There was a time in the 60's when California was the ultimate in cool. There was the music, beach party movies, Disneyland and something new and fast, drag racing.
The Beach Boys and the likes of Jan and Dean gave the sport a personality and so did Mr. C--in the car above and on the left below.
Mr. C was Gary Cochran, my cousin, my cool California cousin. Much of the Cochrun clan moved to California in the 20's. My father's dad became ill and returned to the mid-west though most of the family stayed out west, and even endured the spelling change because that is how everyone wanted to spell the name. My father had fallen in love with California and stayed in touch with the family.
Gary was a few years older than me, but a family star. After high school and the air force he became one of the early pioneers of the new sport drag racing. In California they ran on old air bases and desert flats and experimented with design and engine power.
Gary ran the exotic top of the class at the time the sport was being organized and specs were being formalized.
There's been a lot written about Gary and this link provides a good overview of his contributions.
It was family lore about how he had been flipped over, on fire and at 200 miles an hour, but he always stayed cool,
Gary and his crew based out of my fathers house and garage when he came to run at the US Nationals in Indianapolis. As a school kid my bothers and I were knocked out by the exotic design of the racer and Gary's unflappable cool. He was ultimate California, always smiling, mellow in his style, wore great T-shirts, and seemed to enjoy life even when working hard and trying to win. Winning was not unimportant, but enjoying the pursuit was at least equal to it.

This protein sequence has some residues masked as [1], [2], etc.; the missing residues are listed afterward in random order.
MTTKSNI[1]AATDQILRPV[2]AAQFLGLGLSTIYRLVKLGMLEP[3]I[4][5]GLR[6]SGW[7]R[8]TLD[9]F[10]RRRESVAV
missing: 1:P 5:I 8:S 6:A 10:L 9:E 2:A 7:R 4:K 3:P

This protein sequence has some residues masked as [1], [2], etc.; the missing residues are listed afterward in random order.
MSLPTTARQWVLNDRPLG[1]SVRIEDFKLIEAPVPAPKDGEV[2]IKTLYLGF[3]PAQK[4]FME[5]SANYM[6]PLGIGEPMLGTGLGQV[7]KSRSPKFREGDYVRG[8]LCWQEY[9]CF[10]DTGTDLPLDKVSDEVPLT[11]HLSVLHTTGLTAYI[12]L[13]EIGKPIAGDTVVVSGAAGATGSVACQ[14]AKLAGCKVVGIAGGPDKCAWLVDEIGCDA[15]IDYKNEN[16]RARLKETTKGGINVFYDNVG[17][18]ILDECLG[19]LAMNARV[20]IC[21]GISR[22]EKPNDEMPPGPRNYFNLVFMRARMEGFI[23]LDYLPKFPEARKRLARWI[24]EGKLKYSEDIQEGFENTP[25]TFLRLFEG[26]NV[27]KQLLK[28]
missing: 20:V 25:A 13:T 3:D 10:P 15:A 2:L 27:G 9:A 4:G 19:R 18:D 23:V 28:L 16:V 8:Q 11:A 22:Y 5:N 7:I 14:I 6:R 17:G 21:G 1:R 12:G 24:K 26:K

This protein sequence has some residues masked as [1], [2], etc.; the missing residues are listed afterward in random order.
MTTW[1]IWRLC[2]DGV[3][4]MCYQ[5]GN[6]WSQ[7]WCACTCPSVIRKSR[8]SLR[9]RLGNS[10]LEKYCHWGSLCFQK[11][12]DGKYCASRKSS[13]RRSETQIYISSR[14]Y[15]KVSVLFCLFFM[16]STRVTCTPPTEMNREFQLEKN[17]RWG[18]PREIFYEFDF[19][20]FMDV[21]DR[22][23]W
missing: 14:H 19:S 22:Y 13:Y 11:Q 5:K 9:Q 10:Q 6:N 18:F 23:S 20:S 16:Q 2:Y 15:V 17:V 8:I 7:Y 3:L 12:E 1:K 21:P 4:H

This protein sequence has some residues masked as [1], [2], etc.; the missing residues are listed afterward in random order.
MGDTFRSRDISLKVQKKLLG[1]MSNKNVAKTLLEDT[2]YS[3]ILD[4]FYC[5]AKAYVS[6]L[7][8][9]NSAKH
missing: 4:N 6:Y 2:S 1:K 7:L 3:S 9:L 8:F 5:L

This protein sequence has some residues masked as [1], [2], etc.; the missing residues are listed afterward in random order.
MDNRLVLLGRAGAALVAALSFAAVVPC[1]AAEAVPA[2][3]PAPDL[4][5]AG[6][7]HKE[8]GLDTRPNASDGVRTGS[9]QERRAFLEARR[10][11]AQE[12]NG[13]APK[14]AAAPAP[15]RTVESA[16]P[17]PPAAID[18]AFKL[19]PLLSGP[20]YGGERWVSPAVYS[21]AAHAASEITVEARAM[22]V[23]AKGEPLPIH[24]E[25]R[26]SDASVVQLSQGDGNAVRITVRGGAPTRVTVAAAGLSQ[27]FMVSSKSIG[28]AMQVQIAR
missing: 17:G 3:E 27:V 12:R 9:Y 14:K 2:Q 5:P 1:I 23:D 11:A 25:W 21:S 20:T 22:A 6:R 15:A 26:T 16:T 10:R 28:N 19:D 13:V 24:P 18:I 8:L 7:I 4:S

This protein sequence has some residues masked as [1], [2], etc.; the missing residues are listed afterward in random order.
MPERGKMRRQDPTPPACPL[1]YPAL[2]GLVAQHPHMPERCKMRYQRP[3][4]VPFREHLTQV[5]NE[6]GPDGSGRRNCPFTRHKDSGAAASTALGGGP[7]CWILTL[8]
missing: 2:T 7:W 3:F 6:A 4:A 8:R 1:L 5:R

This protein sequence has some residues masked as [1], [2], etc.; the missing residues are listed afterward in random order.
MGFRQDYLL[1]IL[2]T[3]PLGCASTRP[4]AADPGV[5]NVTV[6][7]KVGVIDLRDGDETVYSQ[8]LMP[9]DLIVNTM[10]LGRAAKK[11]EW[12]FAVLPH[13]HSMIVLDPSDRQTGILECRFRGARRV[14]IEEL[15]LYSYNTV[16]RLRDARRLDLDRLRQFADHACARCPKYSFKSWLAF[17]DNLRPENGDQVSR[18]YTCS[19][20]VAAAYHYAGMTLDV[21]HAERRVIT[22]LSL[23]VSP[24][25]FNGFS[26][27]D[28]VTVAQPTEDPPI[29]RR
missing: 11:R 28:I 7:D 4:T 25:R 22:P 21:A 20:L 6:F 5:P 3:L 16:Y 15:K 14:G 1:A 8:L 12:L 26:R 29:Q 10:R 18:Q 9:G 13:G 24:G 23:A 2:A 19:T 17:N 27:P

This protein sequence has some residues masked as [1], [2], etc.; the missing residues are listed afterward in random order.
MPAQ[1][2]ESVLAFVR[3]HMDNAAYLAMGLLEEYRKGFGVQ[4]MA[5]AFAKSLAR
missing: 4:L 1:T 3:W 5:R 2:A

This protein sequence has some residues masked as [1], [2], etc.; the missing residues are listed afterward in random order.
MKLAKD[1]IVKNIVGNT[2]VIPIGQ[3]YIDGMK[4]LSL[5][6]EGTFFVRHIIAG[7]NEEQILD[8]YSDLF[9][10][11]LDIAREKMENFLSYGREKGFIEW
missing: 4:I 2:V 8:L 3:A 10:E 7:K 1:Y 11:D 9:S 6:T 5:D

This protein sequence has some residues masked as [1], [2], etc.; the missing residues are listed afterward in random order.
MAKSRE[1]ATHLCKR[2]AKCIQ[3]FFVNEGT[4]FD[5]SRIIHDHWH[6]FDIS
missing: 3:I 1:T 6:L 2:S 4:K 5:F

Gary talked about the change that was coming to his sport, started by hobbyists and guys who built and raced their own designs. He saw the infusion of the factory teams, the big money, the big advertisers, and knew the days of fun had become a business.
Before he finally retired he had taken the arc from pioneer to professional but never lost his sense of humor or cool.
We spent time with Gary and Marie as we made our move to California, completing the family odyssey. Neither one of us were the young men we had been all those years ago, but Gary had that quintessential cool that comes with a life in California, years at the beach, years on the fastest tracks on earth, years on the golf course and enjoying friends.
His health had been failing when I talked to him a couple of months ago. Facing serious challenges he could still laugh at the circumstances in that mellow, laid back California cool style.
We lost Mr. C and that California Cool last week. Gone at 79 and from where I stand, that is entirely too young. His records and his accomplishments and the adoration of his fans will continue, as it does for pioneers and heroes.
We send our love to his Marie and to Dawn and Teri.
See you down the trail.